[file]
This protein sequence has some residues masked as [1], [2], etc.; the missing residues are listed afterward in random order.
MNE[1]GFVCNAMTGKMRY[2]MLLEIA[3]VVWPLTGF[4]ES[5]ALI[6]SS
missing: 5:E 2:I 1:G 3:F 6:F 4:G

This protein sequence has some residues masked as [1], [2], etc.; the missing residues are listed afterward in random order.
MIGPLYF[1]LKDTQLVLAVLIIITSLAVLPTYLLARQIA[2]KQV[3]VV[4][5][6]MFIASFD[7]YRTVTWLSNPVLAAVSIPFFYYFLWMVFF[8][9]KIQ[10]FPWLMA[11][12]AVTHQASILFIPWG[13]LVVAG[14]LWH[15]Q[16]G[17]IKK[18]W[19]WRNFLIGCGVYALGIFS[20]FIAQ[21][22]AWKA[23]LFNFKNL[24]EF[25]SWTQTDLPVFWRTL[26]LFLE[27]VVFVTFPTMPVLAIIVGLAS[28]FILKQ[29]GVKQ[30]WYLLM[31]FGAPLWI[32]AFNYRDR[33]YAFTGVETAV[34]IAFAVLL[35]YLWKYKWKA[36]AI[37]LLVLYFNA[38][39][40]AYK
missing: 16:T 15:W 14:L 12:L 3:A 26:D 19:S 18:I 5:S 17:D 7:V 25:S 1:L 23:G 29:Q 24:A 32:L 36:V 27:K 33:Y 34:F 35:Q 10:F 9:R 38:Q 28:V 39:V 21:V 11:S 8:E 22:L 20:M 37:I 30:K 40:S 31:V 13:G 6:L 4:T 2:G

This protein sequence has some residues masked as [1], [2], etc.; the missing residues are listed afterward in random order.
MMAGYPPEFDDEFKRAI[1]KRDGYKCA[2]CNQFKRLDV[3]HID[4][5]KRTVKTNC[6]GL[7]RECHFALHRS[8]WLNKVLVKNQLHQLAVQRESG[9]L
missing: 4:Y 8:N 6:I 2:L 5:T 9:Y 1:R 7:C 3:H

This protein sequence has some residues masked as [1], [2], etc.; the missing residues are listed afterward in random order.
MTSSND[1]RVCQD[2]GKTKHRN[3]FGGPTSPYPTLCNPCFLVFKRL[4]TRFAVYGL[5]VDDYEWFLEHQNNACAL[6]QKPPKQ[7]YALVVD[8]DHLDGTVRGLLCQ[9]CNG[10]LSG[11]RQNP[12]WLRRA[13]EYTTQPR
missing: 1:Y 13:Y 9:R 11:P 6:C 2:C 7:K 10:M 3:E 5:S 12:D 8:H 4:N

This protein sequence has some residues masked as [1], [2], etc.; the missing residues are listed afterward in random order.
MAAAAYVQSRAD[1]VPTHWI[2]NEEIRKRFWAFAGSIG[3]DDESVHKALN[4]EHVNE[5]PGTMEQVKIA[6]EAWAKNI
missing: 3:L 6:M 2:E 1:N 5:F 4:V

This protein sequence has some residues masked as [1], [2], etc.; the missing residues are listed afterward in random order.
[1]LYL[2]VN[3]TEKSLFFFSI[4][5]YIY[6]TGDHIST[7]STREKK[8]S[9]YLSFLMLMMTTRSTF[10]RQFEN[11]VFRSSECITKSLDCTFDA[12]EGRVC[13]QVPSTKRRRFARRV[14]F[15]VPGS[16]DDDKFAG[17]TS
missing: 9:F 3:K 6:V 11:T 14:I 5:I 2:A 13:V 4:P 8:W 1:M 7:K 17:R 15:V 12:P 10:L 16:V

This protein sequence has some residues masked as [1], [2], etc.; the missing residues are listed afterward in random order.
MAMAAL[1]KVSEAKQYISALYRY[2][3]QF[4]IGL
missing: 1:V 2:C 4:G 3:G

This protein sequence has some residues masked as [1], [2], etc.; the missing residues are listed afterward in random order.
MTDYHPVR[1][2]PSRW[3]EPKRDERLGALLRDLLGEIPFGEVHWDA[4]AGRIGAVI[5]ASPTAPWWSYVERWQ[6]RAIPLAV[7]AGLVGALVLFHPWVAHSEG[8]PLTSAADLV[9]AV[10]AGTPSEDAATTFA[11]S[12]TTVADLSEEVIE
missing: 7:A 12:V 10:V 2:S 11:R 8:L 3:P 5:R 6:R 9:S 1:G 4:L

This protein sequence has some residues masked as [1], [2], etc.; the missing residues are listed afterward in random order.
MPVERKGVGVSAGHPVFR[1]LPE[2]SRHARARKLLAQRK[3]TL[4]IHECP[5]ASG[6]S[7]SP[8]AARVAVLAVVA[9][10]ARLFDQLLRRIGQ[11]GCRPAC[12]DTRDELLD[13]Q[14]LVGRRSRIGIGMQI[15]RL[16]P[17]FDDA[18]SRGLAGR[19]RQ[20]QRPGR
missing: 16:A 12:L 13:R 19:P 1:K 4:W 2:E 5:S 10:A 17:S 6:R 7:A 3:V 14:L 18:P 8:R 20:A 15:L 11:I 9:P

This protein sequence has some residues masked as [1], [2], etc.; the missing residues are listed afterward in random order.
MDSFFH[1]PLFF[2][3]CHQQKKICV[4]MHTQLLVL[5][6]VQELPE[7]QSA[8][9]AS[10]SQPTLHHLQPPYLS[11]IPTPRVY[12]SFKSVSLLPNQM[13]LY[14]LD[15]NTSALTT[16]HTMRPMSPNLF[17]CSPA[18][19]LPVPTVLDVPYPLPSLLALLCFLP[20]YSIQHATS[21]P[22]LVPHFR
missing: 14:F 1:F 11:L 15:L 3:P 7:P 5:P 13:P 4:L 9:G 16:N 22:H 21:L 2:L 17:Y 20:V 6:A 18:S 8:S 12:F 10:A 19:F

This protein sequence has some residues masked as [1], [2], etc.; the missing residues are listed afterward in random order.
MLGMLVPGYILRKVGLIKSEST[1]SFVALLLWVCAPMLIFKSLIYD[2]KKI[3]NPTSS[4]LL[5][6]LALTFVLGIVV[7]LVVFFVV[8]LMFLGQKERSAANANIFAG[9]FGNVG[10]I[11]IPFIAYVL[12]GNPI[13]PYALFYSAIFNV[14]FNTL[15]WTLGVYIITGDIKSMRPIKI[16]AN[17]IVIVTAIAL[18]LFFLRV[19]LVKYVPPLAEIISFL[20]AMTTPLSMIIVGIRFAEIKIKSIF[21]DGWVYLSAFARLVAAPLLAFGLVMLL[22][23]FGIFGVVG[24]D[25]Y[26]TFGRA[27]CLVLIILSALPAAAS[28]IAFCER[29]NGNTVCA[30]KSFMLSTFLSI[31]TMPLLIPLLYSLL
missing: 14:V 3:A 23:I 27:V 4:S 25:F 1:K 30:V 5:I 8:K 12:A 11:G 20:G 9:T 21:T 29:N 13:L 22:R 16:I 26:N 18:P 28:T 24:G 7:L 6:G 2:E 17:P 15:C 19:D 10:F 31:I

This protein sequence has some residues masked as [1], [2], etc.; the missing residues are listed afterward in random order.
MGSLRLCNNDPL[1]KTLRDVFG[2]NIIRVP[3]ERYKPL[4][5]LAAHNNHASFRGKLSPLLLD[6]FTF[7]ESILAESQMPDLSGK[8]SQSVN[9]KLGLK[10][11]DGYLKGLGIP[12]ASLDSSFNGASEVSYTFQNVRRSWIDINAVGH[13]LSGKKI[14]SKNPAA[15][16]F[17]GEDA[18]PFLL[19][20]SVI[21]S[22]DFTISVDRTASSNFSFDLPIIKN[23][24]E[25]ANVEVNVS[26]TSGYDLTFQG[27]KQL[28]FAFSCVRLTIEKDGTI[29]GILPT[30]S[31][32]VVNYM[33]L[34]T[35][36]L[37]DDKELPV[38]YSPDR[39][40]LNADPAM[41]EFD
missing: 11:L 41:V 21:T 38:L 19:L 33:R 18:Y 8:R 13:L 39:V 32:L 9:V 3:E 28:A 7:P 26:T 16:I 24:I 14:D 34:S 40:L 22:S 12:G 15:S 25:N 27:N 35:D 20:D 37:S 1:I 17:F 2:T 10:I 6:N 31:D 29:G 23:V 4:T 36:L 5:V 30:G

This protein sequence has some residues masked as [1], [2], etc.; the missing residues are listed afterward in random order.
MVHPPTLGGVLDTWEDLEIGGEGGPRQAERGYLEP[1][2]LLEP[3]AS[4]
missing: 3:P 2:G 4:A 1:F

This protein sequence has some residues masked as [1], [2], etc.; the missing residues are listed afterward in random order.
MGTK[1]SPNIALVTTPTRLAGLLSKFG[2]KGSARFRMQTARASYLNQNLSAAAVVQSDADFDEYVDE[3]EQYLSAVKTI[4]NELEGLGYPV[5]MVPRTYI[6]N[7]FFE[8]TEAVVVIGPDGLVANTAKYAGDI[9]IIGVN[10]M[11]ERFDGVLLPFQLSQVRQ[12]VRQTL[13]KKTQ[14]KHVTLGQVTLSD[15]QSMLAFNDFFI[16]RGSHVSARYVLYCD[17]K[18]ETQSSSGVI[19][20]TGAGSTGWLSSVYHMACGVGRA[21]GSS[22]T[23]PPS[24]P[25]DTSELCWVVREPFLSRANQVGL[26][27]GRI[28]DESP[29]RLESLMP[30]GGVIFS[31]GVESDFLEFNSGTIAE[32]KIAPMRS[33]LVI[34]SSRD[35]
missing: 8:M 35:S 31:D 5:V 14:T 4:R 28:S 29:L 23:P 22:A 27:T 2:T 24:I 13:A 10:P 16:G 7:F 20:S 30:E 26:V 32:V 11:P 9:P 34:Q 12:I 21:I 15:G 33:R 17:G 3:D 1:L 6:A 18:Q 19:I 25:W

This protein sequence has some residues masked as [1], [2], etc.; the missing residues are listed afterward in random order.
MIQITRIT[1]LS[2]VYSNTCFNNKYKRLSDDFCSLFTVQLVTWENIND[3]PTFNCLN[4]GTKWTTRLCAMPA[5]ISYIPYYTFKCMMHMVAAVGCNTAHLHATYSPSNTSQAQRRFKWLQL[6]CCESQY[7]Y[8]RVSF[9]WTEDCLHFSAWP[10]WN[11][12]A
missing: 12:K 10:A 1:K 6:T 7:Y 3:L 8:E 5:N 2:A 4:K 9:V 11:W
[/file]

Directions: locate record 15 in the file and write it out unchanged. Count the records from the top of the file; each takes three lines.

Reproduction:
This protein sequence has some residues masked as [1], [2], etc.; the missing residues are listed afterward in random order.
MIQITRIT[1]LS[2]VYSNTCFNNKYKRLSDDFCSLFTVQLVTWENIND[3]PTFNCLN[4]GTKWTTRLCAMPA[5]ISYIPYYTFKCMMHMVAAVGCNTAHLHATYSPSNTSQAQRRFKWLQL[6]CCESQY[7]Y[8]RVSF[9]WTEDCLHFSAWP[10]WN[11][12]A
missing: 12:K 10:A 1:K 6:T 7:Y 3:L 8:E 5:N 2:A 4:K 9:V 11:W